Tuesday, June 18, 2013

The Weary Traveller... by Mary Wroth

The weary Traveller, who tyred, sought
In places distant farre, yet found no end
Of paine or labour, nor his state to mend:
At last with joy is to his home backe brought.
Findes not more ease though he with joy be fraught,
When past is feare content like soules ascend:
Then I, on whom new pleasures doe descend,
Which now as high as first-borne blisse is wrought.
He tyred with his paines, I with my minde;
He all content receiues by ease of lymbs:
I, greatest happinessse that I doe finde,
Beliefe for faith, while hope in pleasure swimmes.
Truth saith 'twas wrong conceit bred my despight,
Which once acknowledg'd, brings my hearts delight.

The poem.  Now why did I choose this poem?  I was looking for a travelling poem, something a llittle upbeat because I wasn't going to post today (except maybe to acknowledge Mary for being one of the winners in this year's flash fiction competition. Congratulations Mary!) but here I am completely non-functioning - and trying to cheer myself up and the last line just said something important.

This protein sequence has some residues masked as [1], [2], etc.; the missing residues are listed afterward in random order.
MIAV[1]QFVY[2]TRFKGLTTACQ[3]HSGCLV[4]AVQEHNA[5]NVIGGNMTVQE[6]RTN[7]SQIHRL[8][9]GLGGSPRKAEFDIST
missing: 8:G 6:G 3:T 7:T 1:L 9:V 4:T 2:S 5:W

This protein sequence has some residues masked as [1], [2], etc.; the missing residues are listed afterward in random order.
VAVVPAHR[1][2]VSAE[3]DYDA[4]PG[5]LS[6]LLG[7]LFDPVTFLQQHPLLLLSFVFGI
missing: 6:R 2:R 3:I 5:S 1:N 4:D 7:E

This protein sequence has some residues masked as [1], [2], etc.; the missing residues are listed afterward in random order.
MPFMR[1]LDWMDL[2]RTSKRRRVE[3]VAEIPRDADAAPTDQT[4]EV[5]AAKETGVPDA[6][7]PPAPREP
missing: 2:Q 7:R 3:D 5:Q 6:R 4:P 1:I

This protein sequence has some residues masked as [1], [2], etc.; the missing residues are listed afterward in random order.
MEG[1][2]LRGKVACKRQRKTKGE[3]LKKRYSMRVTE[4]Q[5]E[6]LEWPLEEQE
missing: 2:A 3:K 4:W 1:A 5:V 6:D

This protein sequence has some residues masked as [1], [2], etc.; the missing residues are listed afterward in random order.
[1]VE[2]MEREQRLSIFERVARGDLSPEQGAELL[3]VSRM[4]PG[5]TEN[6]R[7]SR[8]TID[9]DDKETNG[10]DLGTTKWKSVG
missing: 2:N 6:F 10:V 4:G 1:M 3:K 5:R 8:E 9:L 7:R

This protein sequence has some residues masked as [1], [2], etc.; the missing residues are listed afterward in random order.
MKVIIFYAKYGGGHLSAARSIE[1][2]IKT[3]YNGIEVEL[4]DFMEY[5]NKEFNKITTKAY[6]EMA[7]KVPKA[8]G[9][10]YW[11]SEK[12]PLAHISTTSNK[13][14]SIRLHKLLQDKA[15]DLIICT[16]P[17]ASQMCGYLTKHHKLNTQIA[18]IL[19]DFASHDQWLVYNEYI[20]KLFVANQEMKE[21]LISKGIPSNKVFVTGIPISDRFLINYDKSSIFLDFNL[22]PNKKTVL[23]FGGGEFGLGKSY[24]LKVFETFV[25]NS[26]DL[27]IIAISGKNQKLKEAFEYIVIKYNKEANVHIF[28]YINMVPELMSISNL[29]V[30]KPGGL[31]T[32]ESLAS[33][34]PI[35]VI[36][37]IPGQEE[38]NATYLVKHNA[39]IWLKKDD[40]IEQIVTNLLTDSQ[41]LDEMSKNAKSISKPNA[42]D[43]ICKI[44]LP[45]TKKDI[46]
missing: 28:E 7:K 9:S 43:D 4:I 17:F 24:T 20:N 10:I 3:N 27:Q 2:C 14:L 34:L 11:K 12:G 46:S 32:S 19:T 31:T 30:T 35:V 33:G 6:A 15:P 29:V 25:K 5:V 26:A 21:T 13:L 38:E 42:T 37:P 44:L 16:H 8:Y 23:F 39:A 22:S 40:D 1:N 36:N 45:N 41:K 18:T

Of course now that I've looked up the author - I'm seeing the poem in a whole different light.  And maybe that is why I like these old poems -- for all their dense writing and obscure phrasiology, it gives the imagination so much room to play.  Anyway I hope you enjoyed this one too, and if you want to find out more about Mary Wroth, she was born 1587, married at 17 and quite an interesting literary figure, so it's well worth reading about her life here http://www.poetryfoundation.org/bio/mary-wroth

have a fantastic week, everyone, cheers,

A.J. Ponder's books are available through Rona Gallery, Amazon, Paper Plus and good Wellington bookstores.

1 comment:

  1. It's fascinating to see the way English has changed over the years. "Tyred" when we would spell it "tired" and is her use of the word "receiues" read as "receives" or "rescues" both of which could easily apply to the line.